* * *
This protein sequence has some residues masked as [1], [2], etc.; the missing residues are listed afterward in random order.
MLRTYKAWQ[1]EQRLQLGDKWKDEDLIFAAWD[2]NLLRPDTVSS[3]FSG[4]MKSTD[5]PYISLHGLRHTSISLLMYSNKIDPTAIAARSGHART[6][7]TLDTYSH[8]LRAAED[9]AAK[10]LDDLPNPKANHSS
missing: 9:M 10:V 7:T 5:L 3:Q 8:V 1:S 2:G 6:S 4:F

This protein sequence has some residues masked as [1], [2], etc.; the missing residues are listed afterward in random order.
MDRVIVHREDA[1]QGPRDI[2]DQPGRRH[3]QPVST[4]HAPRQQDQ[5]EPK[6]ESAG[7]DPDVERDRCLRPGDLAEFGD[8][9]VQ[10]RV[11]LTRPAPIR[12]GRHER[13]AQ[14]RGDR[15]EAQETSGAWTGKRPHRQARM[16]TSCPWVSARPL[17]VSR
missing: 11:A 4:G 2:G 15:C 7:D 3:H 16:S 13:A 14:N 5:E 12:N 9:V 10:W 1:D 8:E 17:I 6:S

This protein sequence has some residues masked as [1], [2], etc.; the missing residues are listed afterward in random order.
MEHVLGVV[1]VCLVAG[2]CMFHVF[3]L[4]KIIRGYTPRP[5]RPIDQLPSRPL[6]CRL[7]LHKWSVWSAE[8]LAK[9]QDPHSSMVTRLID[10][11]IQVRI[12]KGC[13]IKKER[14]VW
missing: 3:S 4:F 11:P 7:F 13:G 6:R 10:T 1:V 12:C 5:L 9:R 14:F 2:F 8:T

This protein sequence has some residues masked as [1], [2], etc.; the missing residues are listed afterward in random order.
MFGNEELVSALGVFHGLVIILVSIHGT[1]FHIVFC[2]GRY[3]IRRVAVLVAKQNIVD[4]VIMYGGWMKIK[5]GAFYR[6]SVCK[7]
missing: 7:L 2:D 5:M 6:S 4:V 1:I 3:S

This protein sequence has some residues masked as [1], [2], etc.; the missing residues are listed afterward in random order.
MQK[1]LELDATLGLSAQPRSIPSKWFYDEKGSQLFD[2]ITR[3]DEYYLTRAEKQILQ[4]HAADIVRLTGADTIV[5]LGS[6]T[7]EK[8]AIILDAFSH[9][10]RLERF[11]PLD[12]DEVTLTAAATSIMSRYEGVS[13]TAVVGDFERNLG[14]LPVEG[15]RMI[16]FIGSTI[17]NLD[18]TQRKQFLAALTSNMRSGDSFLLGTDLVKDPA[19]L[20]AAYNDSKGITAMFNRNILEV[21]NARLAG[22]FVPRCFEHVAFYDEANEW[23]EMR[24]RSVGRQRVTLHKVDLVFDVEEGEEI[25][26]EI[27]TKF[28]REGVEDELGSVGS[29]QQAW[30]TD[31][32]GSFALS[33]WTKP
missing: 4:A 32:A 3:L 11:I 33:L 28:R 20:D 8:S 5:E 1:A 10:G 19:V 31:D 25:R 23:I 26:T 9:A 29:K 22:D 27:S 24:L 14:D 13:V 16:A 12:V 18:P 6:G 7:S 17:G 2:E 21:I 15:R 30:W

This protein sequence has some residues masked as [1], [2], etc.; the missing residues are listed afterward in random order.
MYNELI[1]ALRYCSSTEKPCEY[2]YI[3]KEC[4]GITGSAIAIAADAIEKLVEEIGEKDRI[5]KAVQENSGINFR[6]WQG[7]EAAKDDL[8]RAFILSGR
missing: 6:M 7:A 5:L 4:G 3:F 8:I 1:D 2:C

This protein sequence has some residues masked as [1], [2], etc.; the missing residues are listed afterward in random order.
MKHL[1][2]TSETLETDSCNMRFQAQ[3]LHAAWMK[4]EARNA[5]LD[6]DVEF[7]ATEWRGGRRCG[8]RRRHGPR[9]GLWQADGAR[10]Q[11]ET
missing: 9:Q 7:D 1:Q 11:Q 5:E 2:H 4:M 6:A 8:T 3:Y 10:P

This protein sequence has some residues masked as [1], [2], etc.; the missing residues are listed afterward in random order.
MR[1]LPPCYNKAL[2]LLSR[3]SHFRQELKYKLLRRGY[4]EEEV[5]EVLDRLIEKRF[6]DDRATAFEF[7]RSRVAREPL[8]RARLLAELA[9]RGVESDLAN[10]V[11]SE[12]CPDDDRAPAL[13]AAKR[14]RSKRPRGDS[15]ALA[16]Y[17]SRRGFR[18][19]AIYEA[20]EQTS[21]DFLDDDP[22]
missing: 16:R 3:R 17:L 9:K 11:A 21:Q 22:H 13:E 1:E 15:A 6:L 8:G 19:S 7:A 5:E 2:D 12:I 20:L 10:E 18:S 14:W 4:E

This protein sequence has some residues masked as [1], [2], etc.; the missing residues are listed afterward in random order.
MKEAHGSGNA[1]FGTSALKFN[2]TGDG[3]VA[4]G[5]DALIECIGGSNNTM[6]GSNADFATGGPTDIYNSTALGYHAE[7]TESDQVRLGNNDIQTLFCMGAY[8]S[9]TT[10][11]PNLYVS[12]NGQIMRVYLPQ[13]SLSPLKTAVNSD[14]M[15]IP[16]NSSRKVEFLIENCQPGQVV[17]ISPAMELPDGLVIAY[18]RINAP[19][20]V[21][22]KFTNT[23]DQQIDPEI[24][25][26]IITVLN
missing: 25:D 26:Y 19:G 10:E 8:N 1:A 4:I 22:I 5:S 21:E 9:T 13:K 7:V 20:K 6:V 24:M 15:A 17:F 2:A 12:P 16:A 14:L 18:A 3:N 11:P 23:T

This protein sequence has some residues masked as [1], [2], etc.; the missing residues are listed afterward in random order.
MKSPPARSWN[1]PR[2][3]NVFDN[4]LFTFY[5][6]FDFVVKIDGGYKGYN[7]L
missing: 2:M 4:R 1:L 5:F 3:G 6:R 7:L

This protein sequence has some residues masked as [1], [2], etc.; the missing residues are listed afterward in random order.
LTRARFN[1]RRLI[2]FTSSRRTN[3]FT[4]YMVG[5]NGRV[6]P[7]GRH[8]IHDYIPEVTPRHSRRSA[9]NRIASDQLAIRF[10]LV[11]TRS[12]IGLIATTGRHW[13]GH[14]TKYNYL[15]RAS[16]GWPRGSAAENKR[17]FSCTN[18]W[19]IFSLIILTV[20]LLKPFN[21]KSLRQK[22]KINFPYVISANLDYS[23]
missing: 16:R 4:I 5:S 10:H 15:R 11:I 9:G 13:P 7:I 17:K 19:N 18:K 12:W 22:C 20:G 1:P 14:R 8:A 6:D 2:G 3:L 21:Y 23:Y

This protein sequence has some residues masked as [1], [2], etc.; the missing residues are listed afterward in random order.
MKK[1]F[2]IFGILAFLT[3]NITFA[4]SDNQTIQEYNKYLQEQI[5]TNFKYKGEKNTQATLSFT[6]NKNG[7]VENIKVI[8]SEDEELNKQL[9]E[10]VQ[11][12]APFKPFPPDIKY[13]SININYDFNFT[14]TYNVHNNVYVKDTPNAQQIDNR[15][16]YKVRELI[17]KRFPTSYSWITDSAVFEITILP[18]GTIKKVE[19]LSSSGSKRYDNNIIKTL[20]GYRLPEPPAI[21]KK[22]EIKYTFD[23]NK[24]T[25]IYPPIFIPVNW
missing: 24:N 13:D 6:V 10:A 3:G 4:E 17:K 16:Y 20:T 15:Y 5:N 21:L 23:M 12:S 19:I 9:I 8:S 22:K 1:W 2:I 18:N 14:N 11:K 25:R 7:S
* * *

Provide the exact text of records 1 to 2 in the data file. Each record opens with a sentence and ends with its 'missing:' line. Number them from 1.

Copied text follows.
This protein sequence has some residues masked as [1], [2], etc.; the missing residues are listed afterward in random order.
MLRTYKAWQ[1]EQRLQLGDKWKDEDLIFAAWD[2]NLLRPDTVSS[3]FSG[4]MKSTD[5]PYISLHGLRHTSISLLMYSNKIDPTAIAARSGHART[6][7]TLDTYSH[8]LRAAED[9]AAK[10]LDDLPNPKANHSS
missing: 9:M 10:V 7:T 5:L 3:Q 8:V 1:S 2:G 6:S 4:F

This protein sequence has some residues masked as [1], [2], etc.; the missing residues are listed afterward in random order.
MDRVIVHREDA[1]QGPRDI[2]DQPGRRH[3]QPVST[4]HAPRQQDQ[5]EPK[6]ESAG[7]DPDVERDRCLRPGDLAEFGD[8][9]VQ[10]RV[11]LTRPAPIR[12]GRHER[13]AQ[14]RGDR[15]EAQETSGAWTGKRPHRQARM[16]TSCPWVSARPL[17]VSR
missing: 11:A 4:G 2:G 15:C 7:D 3:H 16:S 13:A 14:N 5:E 12:N 9:V 10:W 1:D 8:E 17:I 6:S